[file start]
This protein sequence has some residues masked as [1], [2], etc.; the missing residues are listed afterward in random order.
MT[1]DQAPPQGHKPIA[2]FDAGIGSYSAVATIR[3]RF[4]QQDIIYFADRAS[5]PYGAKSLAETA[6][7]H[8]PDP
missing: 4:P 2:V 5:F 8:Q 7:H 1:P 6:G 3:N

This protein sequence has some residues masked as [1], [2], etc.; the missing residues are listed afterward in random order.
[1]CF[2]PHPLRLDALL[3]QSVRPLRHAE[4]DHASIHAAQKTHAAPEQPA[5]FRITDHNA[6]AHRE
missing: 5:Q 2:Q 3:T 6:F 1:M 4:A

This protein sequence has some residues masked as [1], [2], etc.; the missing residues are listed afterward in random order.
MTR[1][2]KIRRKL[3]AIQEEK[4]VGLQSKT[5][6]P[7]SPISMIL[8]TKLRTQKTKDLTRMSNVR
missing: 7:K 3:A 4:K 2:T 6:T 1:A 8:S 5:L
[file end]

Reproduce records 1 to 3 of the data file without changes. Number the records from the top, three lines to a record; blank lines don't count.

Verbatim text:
This protein sequence has some residues masked as [1], [2], etc.; the missing residues are listed afterward in random order.
MT[1]DQAPPQGHKPIA[2]FDAGIGSYSAVATIR[3]RF[4]QQDIIYFADRAS[5]PYGAKSLAETA[6][7]H[8]PDP
missing: 4:P 2:V 5:F 8:Q 7:H 1:P 6:G 3:N

This protein sequence has some residues masked as [1], [2], etc.; the missing residues are listed afterward in random order.
[1]CF[2]PHPLRLDALL[3]QSVRPLRHAE[4]DHASIHAAQKTHAAPEQPA[5]FRITDHNA[6]AHRE
missing: 5:Q 2:Q 3:T 6:F 1:M 4:A

This protein sequence has some residues masked as [1], [2], etc.; the missing residues are listed afterward in random order.
MTR[1][2]KIRRKL[3]AIQEEK[4]VGLQSKT[5][6]P[7]SPISMIL[8]TKLRTQKTKDLTRMSNVR
missing: 7:K 3:A 4:K 2:T 6:T 1:A 8:S 5:L